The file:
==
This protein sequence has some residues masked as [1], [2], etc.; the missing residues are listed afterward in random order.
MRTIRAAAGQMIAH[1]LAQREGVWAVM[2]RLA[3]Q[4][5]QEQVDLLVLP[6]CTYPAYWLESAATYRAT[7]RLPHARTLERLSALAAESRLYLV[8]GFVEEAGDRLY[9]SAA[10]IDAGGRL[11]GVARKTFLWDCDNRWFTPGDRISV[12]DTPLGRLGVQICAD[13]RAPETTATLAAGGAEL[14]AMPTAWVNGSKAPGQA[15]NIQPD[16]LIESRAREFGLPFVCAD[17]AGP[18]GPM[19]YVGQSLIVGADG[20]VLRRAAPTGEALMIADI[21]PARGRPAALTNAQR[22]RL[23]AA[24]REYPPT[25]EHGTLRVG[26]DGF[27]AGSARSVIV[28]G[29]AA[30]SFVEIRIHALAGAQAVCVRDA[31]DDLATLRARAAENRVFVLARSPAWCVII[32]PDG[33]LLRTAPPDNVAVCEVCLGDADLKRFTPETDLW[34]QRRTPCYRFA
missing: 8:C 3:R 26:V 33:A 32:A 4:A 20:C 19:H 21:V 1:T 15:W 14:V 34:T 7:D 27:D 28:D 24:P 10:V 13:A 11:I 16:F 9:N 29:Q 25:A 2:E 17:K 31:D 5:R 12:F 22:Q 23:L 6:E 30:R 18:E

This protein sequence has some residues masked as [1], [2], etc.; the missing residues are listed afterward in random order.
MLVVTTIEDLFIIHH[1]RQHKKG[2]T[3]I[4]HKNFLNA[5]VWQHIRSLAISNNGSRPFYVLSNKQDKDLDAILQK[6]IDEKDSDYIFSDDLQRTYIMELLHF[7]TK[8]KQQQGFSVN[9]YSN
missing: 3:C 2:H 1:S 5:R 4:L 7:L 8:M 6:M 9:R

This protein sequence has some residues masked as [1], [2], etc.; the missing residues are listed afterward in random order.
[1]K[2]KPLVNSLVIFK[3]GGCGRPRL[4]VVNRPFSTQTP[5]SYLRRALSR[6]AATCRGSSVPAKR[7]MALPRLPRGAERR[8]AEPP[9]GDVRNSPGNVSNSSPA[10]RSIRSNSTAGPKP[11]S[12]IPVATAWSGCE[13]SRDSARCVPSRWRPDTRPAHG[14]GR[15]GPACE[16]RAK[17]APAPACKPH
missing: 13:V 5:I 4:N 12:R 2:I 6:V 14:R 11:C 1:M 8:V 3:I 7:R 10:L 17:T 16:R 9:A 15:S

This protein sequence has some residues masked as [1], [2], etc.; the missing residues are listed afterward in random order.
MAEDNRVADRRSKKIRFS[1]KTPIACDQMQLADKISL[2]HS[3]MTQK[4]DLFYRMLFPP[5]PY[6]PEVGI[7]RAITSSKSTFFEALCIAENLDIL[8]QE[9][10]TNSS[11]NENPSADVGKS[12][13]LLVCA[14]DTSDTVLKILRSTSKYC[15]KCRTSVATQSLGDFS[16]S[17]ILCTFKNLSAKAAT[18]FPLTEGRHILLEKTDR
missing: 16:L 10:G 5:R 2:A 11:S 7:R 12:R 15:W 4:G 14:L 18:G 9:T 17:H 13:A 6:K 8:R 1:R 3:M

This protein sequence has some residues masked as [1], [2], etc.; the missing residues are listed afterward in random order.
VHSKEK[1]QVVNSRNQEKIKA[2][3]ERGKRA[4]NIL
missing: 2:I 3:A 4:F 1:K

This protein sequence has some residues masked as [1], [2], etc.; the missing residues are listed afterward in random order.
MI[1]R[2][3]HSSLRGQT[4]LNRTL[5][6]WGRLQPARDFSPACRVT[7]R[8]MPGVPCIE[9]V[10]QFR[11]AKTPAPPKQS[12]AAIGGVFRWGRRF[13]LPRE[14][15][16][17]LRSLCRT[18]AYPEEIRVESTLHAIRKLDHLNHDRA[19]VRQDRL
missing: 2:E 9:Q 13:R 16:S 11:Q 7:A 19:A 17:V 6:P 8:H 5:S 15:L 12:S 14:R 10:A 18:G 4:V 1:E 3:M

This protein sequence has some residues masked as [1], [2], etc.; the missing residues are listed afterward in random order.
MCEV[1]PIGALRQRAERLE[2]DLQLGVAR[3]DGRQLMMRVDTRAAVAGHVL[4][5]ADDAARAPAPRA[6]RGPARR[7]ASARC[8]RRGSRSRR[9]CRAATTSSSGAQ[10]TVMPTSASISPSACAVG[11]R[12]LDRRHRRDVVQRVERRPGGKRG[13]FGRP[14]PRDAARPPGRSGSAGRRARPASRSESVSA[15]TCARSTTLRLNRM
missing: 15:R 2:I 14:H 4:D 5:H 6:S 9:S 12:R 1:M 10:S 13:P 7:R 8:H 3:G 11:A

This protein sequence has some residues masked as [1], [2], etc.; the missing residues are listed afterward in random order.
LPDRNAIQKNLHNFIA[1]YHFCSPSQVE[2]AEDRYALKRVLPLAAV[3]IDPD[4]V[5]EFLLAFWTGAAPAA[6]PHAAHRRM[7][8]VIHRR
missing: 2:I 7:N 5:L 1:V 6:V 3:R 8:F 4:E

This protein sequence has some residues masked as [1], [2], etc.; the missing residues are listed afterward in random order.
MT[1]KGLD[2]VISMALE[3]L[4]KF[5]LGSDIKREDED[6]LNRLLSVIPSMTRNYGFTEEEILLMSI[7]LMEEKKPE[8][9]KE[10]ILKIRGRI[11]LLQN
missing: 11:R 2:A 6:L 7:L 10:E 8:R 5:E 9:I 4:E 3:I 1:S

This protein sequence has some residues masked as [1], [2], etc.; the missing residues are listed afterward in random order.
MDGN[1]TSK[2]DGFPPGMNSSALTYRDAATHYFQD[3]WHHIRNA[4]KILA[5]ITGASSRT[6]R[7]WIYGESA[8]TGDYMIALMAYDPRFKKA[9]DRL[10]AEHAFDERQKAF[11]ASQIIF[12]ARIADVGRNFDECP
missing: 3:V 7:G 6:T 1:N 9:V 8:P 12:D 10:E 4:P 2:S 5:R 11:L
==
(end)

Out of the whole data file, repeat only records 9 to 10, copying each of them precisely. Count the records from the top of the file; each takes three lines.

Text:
This protein sequence has some residues masked as [1], [2], etc.; the missing residues are listed afterward in random order.
MT[1]KGLD[2]VISMALE[3]L[4]KF[5]LGSDIKREDED[6]LNRLLSVIPSMTRNYGFTEEEILLMSI[7]LMEEKKPE[8][9]KE[10]ILKIRGRI[11]LLQN
missing: 11:R 2:A 6:L 7:L 10:E 8:R 5:E 9:I 4:E 3:I 1:S

This protein sequence has some residues masked as [1], [2], etc.; the missing residues are listed afterward in random order.
MDGN[1]TSK[2]DGFPPGMNSSALTYRDAATHYFQD[3]WHHIRNA[4]KILA[5]ITGASSRT[6]R[7]WIYGESA[8]TGDYMIALMAYDPRFKKA[9]DRL[10]AEHAFDERQKAF[11]ASQIIF[12]ARIADVGRNFDECP
missing: 3:V 7:G 6:T 1:N 9:V 8:P 12:D 10:E 4:P 2:S 5:R 11:L